After moving to New York I was forced to down size my work. Up until that point I had gone crazy with large canvases that resulted in what I think is my best work. The move to this city was a conflict with what I had gotten used to. The apartment was small and on top of that I shared it with another person who is not involved in the arts. Not trying to invade some of his personal space I started working on the small still lifes I have been showing here. But at the same time I didn't want to let go of my abstract past. I started keeping a sketchbook which I call my Workbook. When I get the chance and the itch for abstract work I go to it and put down what might be on my mind. These images are the first three serious entries to this workbook which is still in progress.

On the Sunny Side, 2005, Kremer shellac ink on paper, 9 1/4 x 9 inches (image), 11 x 11 inches (paper)

Under the Sea, 2005- 06, Kremer shellac ink and watercolor on paper, 7 3/4 x 9 inches (image), 11 x 11 inches (paper)

Tuesday, July 18, 2006

Watercolor Training

Two Limes, 2006, watercolor on paper, 5 x 8 inches

I decided some time ago that it was time for me to get reacquainted with watercolors. Have been trying to practice here in there for the past two or three months but no success. That is until last night when I picked up two limes and set to paint them. This time around I was not trying too hard to make art of it, I was just having fun and learning to deal with the looseness of the medium. The outcome of this session was very pleasing to me, maybe not a master piece or resolved composition but I like it.
It also seems to be a green month for me since not so long ago I made a little oil sketch of a lime. It feels good to have done both pieces back to back since I don't usually paint anything green. I love the color but I get afraid of it sometimes. Don't know why but I do.

Friday, July 14, 2006

A Painted Sketch

Lime, 2006, oil on canvas panel, 5 x 7 inches

OK, here it is; the second painting of the week completed in one session. I was not sure if to do one more of these tonight or to try to finish other work that needs completion. I'm having fun with these little painted sketches but I don't think I can keep producing them regularly. The main reason why I started these was to use them as quick exercises to learn how to be loose. Painting these little works requires a different mentality, it almost feels like I'm back in school and just learning how to paint. I commend all the artists out there doing a painting a day and posting them on their blogs. You are all an inspiration.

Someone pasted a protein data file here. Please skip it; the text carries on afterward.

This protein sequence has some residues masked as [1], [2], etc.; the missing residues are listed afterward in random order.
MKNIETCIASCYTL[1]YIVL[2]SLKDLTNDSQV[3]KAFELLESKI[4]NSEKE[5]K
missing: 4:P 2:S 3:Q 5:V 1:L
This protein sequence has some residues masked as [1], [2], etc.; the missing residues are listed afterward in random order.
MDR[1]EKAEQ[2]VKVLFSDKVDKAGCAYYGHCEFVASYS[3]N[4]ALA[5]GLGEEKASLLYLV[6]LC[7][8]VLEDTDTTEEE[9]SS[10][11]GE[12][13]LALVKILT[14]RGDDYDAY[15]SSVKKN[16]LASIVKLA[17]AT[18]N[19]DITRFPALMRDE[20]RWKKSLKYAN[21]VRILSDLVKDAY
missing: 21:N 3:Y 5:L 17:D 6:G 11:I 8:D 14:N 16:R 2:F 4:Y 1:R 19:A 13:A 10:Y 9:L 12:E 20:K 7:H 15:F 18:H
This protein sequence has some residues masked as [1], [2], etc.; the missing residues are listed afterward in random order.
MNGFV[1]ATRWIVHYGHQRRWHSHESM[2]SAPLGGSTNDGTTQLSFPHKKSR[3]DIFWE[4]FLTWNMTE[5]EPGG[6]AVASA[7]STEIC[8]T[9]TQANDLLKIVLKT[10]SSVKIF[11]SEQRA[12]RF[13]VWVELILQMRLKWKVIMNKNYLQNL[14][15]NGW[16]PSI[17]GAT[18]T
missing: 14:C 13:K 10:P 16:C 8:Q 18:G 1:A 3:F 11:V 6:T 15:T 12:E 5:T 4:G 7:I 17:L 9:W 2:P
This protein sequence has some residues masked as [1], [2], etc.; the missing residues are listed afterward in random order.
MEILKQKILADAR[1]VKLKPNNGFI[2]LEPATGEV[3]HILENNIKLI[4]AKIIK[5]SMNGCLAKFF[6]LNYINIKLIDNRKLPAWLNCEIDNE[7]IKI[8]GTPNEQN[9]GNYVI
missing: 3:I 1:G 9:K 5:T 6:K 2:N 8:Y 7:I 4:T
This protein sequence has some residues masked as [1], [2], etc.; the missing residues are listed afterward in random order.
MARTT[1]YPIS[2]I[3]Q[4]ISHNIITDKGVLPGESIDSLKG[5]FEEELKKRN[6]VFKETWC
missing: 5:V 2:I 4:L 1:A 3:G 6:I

Thursday, July 13, 2006

Painting Process 9

Red Cabbage (in progress)
After working for so long to get the right feel, I have finally come to a point where I'm comfortable with the painting. Everything from here on will be about fine tuning and tying loose ends. As you can see, I decided to delete the potato in back of the cabbage. Compositionally it was not doing anything dynamic in the painting. What will go in its place you may ask? You'll have to come back soon and see for your self as I reveal the final piece.

Wednesday, July 12, 2006

A Painting a Day

Orange, 2006, oil on canvas panel, 6 x 8 inches
About half a year ago, maybe more, I was introduced to Duane Keiser's work. Instantly I was amazed by it. His colors were very sensitive and his sense of honesty was present in each small painting. I could not believe that this guy was creating such great work everyday since 2004 and posting it on his blog. I've always asked myself "how does he do it?" I was jealous that there was some one out there not only working on his art everyday but that each day he would complete a piece. I started to curse my full time job, my bills, and every thing else that requires money. I felt all these things were getting in the way. But not any more. I decided to stop complaining and bought some inexpensive canvas panel. I was not planning on starting to paint on them until I finished the Red Cabbage painting I've been working on for so long. Tonight, after getting home from a nice dinner I decided to paint for a little while. Didn't feel like slaving away on Red Cabbage, so I went to the refrigerator and picked up a small orange. The rest is history. I was able to do a painting in one sitting. I'm not sure if I'm going to be doing this every day, but more often in between other projects.
I'm very happy with this painting, not because it was accomplished in one night but because I got to have fun with it, not being precious about my materials and because the treatment of paint is very loose. Becoming more painterly is my goal and it seems like the more I paint the more tight my work becomes. But after tonight I think I'm going to be more loose. Wish me luck!

Monday, July 10, 2006

Painting Process 8

I have resumed work on this painting and finally I think I'm getting somewhere. I had painted the background turquoise, which was a total mistake. After that it changed to a dark, earthy blue. I had used Blue Ochre, a very hard to find color. I found this pigment at SOHO Art Materials and according to them it is genuine. Blue Ochre is one of those colors that apparently doesn't exist anymore. If any one can get their hands on this pigment do so because it is a beautiful deep rich warm blue. Although a nice color it didn't seem to work for this painting. I tried to liven it up by adding Cobalt Blue but that also didn't seem to help. I followed by painting in a very pale blue, which is what you can see in the image. So far it seems to be better but not there yet. I guess we'll see what happens next.